Although organizations consistently talk-up employee engagement, we know that only three in ten employees are engaged. That leaves another seven in ten people withholding the best of their energy, ideas, and talent from their employer. This trend persists despite the commonplace knowledge that engaged workers produce more, are happier, and drive profitability skyward.
I think I know one big reason why…
It’s because (some) managers talk like they want a fianceé but act like they are unwilling to be engaged to her! They want, even expect, employees to give their all, but they don’t make a reciprocal investment! Just think about it. What do engaged lovers do and engaged employees do?
An engaged lover expects her partner to reciprocate. When he does, they remain engaged. An engaged employee wants, and needs, the reciprocity from their manager—the person who represents the company to him/her. But when that doesn’t happen, she will “fall-out” of engagement. It’s a perfectly reasonable and healthy response, don’t you think?
Boundaries Keep us Healthy
Healthy people have boundaries—they don’t over-invest in people that don’t give back. In contrast, it’s unhealthy and unreasonable for a manager to expect employees to engage at work without engaging them personally.
Employees give more than they have to when they:
- are connected with other people doing important work,
- are free to use their talents creatively,
- feel appreciated by people who are important to them,
- know that they are making progress, and
- are being challenged to learn and grow.
The Manager’s Job
The most significant relationship an employee has in the workplace is with his manager. Approval and appreciation from the boss is five times more important than from peers. As important as peers are, it’s the boss’s job to:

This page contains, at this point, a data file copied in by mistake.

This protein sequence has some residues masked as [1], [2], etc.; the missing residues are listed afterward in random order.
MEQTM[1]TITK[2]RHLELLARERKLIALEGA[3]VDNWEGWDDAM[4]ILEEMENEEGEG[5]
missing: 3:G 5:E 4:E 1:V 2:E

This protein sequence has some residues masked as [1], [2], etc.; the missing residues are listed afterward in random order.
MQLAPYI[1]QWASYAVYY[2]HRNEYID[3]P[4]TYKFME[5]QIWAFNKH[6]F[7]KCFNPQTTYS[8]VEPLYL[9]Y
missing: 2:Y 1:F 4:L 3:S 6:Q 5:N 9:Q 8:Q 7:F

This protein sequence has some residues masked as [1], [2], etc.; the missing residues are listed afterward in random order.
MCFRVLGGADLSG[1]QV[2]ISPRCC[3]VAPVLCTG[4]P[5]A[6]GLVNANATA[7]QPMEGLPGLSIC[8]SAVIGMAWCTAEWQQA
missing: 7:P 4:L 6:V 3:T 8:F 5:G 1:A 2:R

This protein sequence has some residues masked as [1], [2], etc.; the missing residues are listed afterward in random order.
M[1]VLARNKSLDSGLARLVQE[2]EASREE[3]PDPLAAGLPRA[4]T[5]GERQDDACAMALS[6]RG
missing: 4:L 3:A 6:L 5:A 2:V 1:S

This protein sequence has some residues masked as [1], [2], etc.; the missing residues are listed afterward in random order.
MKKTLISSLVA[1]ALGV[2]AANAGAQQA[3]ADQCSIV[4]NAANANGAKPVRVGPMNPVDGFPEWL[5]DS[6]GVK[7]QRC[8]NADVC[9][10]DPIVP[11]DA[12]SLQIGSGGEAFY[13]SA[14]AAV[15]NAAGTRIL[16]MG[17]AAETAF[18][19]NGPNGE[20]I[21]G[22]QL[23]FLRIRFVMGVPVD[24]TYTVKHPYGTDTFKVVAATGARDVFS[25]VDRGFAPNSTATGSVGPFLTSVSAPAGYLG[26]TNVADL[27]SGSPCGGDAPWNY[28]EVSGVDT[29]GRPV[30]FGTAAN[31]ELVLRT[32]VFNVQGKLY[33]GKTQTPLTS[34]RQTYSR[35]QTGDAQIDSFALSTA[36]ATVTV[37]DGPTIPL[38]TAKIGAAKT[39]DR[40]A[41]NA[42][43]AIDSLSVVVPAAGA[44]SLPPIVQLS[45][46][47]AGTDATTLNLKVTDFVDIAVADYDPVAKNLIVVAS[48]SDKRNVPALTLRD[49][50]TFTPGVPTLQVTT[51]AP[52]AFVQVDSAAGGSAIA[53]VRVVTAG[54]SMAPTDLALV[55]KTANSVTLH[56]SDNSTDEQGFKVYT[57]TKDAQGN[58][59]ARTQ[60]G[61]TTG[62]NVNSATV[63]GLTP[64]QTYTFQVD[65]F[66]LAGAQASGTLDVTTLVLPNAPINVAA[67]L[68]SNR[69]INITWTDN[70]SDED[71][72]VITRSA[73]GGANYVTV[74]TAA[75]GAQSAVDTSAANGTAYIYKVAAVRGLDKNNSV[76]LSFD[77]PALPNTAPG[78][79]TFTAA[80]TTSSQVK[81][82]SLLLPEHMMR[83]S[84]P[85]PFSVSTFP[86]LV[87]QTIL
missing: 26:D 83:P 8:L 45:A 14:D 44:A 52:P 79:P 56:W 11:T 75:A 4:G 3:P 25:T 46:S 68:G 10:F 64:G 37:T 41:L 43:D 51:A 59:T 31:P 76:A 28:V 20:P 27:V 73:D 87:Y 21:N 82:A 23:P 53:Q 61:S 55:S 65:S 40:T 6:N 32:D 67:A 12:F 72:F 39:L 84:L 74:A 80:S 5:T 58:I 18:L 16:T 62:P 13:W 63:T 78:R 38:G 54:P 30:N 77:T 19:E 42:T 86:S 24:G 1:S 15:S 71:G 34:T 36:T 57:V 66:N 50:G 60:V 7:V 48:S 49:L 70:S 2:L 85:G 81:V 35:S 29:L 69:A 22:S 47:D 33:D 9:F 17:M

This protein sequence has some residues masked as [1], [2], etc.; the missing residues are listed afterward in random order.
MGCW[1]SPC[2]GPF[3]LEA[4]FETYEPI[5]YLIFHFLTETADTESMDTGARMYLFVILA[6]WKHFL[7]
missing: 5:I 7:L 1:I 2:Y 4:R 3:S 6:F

- connect people using their talents for the same cause,
- communicate genuine & personal appreciation,
- ensure that people make progress and can see it, and
- stretch people beyond themselves.
This all takes time, thought, and energy, which many managers don’t have because they are busy preparing reports, reading emails, and responding to their boss, etc. In other words, managers are often engaged to people and things that take a higher priority than their team members. (We have a name for that in marriage—it’s called cheating.) And if that is the case, who is engaging team members? No one, that’s who.
Is it any wonder that 70% of people are not engaged at work?
Managers Embody Company Culture
To be fair, we can’t “lay all the blame” on managers, because it truly is a culture thing. Managers are the face of the company to the employee, and I speak of them here as representatives of the company. More than anyone, managers do what is expected of them. They fulfill the priorities of their bosses. Their bosses do the same, and on and on. It’s a conspiracy of company culture—the values, beliefs, and habits shared by people in an organization.
But…it’s people who invent, obey, and enforce culture.
And…if we invent culture, then we can reinvent it.
And…if we can reinvent, then someone—a leader—must get it started.
What if, you decided right now to be the fiancé to your fianceé. What if you decided to stop cheating and engage the people on your team? How would you do that?